The United States’ responsibility

Lindsay Keener | Staff Writer

I have often wondered what it is about America that makes this country so admirable. Is it the American Dream? The idea of the melting pot? Our open arms? If so, America is losing its best traits.

The current treatment of asylum seekers at the border wall by the Trump administration has been nothing but unsatisfactory. Children are being separated from their parents, families are met with tear gas and the United States has closed the border crossing.

Many of the men, women and children are coming to the United States in hopes that they will be afforded protection against the dangers of their home country, not with the expectation that they will be sent away with little to no explanation.

The U.S., a country supposedly built on the principle that “all men are created equal,” is turning its backs on people who are fleeing from the destructive ways of their home countries.

I can’t say I’m completely surprised. The president has tweeted some migrants in the caravan are “stone cold criminals.” Labels such as these, with no proof to support them, are destructive and lead idle-minded people to believe the claims.

The migrants are searching for a place to call home, a place filled with peace and prosperity. Not one made of chaos and destruction.

In following the news, I’ve wondered what the United States’ responsibility is to asylum seekers.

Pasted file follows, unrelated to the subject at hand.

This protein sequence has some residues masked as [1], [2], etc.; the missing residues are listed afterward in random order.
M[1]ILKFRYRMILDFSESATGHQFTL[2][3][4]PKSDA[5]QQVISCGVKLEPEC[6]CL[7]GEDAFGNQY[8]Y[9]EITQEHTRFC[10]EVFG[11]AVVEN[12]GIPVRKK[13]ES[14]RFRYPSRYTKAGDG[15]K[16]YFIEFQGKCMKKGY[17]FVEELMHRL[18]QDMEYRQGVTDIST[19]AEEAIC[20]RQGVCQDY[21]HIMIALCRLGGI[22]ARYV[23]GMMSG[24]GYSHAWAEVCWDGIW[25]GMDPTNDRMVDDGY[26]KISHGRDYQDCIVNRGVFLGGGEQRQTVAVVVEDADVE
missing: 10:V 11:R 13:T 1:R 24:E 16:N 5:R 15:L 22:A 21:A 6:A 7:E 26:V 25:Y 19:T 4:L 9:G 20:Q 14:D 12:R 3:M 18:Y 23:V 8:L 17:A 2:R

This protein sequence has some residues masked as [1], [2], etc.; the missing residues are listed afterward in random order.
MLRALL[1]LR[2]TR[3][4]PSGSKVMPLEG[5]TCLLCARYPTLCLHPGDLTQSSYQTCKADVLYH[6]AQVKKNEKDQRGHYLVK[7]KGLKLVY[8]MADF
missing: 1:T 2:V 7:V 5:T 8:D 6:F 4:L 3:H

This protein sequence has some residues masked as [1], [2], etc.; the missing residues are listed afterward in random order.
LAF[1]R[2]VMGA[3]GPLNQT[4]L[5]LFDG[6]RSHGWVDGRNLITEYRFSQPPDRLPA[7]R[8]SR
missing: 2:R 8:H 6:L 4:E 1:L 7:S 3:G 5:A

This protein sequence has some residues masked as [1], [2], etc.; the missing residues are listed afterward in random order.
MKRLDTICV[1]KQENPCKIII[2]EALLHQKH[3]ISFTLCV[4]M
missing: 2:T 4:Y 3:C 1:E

Is the U.S. legally obligated to grant refugees asylum? The 1951 refugee convention states that an asylum seeker should not be returned back to their native country if it presents imminent danger. However, the treaty isn’t necessarily being broken. The United States’ obligation to people seeking asylum pertains to claims made in the U.S.

Nov. 24, President Trump tweeted the migrants waiting for entrance into the U.S. would have to do so in Mexico until their claims could be assessed.

It is decisions such as these that lead to high tensions.

Nov. 25, when the U.S. closed off the busiest port of entry in Tijuana, the Washington Post reported some migrants threw rocks and bottles at military personnel. Customs and Border Protection officers then fired tear gas into Mexico.

Categorizing the migrants as violent criminals following this incident would be a lapse in judgment. They were responding to the lack of support given to them by the U.S. A separate group of asylum seekers participated in a peaceful protest to express their disdain for their current status.

Are these the type of people to be turned away in a time of need? People who have families to care for? Dreams to accomplish? The U.S. is not only ignoring its principles, but the people who believe in them as well.

Talk of what will happen to the asylum seekers is ongoing. Will the migrants be given the chance to experience the American Dream? Will the U.S. ever truly step up to the plate?

My hopes are high, but the same cannot be said of my expectations.


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